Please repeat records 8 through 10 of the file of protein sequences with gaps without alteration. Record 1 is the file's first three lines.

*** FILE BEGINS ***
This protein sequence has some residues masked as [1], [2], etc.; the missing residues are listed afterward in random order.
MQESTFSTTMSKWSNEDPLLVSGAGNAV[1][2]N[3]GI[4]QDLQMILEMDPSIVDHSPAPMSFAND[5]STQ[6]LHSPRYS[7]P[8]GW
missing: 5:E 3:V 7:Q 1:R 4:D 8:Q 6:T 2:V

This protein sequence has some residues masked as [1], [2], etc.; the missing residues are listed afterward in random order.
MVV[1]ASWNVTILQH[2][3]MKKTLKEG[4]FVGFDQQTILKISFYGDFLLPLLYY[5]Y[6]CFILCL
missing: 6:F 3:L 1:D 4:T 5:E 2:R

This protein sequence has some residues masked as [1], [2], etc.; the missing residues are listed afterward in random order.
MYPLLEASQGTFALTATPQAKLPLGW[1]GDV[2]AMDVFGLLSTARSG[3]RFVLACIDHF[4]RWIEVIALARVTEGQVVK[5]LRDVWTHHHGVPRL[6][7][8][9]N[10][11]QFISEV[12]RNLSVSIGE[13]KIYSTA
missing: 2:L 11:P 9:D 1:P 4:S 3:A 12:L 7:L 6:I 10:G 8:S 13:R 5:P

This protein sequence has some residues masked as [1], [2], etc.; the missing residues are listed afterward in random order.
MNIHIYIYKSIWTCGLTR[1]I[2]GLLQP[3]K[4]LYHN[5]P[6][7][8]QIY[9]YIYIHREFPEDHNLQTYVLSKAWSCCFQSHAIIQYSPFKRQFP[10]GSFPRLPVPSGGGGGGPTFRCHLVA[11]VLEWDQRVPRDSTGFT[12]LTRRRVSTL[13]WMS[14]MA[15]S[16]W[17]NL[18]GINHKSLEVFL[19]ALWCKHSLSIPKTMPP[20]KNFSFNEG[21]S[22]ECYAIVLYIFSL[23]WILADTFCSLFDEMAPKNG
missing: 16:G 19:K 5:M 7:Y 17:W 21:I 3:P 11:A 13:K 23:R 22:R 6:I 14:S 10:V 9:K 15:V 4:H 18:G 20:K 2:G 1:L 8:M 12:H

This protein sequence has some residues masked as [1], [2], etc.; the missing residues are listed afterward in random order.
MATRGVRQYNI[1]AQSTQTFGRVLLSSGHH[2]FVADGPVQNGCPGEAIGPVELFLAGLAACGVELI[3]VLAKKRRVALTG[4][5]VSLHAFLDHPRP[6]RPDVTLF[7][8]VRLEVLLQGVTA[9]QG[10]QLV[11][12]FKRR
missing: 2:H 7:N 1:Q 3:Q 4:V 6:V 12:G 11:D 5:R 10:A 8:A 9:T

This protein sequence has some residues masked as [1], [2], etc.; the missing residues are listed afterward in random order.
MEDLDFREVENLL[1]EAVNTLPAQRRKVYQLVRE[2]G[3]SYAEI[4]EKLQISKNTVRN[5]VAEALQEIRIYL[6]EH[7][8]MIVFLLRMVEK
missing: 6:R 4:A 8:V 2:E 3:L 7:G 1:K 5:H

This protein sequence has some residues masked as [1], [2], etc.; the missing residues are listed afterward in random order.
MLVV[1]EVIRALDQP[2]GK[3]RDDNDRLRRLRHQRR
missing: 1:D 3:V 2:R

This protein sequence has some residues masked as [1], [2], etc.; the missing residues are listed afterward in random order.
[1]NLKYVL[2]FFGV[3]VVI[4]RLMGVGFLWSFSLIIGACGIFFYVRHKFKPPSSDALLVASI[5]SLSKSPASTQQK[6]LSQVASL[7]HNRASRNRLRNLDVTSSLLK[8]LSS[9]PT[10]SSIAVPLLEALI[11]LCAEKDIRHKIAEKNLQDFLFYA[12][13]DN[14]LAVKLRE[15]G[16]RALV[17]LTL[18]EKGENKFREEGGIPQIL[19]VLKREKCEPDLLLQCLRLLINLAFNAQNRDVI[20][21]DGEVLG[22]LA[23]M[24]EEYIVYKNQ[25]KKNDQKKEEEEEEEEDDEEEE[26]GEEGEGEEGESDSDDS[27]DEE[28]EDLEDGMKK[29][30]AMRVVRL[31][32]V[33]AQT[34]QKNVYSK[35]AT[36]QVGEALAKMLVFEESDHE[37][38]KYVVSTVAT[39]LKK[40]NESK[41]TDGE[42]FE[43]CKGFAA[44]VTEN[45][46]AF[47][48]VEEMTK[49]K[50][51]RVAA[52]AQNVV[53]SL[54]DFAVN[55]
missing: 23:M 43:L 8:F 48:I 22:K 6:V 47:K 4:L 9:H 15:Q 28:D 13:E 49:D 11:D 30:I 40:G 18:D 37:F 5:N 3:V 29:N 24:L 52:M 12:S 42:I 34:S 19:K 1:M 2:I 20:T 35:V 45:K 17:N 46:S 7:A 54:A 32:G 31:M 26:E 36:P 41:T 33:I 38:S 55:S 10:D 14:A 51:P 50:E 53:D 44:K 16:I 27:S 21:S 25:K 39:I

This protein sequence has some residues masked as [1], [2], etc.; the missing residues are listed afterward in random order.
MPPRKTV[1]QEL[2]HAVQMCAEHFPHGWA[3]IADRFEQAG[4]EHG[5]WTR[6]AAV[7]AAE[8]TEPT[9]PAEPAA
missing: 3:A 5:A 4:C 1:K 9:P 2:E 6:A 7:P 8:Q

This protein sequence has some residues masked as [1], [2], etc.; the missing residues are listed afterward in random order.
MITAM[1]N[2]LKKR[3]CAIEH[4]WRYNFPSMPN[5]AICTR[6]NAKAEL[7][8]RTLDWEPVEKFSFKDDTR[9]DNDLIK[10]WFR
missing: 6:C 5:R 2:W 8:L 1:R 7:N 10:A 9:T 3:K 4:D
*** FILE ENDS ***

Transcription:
This protein sequence has some residues masked as [1], [2], etc.; the missing residues are listed afterward in random order.
[1]NLKYVL[2]FFGV[3]VVI[4]RLMGVGFLWSFSLIIGACGIFFYVRHKFKPPSSDALLVASI[5]SLSKSPASTQQK[6]LSQVASL[7]HNRASRNRLRNLDVTSSLLK[8]LSS[9]PT[10]SSIAVPLLEALI[11]LCAEKDIRHKIAEKNLQDFLFYA[12][13]DN[14]LAVKLRE[15]G[16]RALV[17]LTL[18]EKGENKFREEGGIPQIL[19]VLKREKCEPDLLLQCLRLLINLAFNAQNRDVI[20][21]DGEVLG[22]LA[23]M[24]EEYIVYKNQ[25]KKNDQKKEEEEEEEEDDEEEE[26]GEEGEGEEGESDSDDS[27]DEE[28]EDLEDGMKK[29][30]AMRVVRL[31][32]V[33]AQT[34]QKNVYSK[35]AT[36]QVGEALAKMLVFEESDHE[37][38]KYVVSTVAT[39]LKK[40]NESK[41]TDGE[42]FE[43]CKGFAA[44]VTEN[45][46]AF[47][48]VEEMTK[49]K[50][51]RVAA[52]AQNVV[53]SL[54]DFAVN[55]
missing: 23:M 43:L 8:F 48:I 22:K 6:V 47:K 4:L 9:H 15:Q 28:D 13:E 49:D 11:D 30:I 40:G 18:D 37:F 5:N 3:V 29:N 24:L 52:M 12:S 42:I 34:S 19:K 1:M 2:I 20:T 35:V 45:K 17:N 46:S 7:A 54:A 32:G 31:M 26:E 36:P 41:T 33:I 38:S 55:S 10:D 14:A 51:P 50:E 53:D 44:K 16:I 27:S 21:S 25:K 39:I

This protein sequence has some residues masked as [1], [2], etc.; the missing residues are listed afterward in random order.
MPPRKTV[1]QEL[2]HAVQMCAEHFPHGWA[3]IADRFEQAG[4]EHG[5]WTR[6]AAV[7]AAE[8]TEPT[9]PAEPAA
missing: 3:A 5:A 4:C 1:K 9:P 2:E 6:A 7:P 8:Q

This protein sequence has some residues masked as [1], [2], etc.; the missing residues are listed afterward in random order.
MITAM[1]N[2]LKKR[3]CAIEH[4]WRYNFPSMPN[5]AICTR[6]NAKAEL[7][8]RTLDWEPVEKFSFKDDTR[9]DNDLIK[10]WFR
missing: 6:C 5:R 2:W 8:L 1:R 7:N 10:A 9:T 3:K 4:D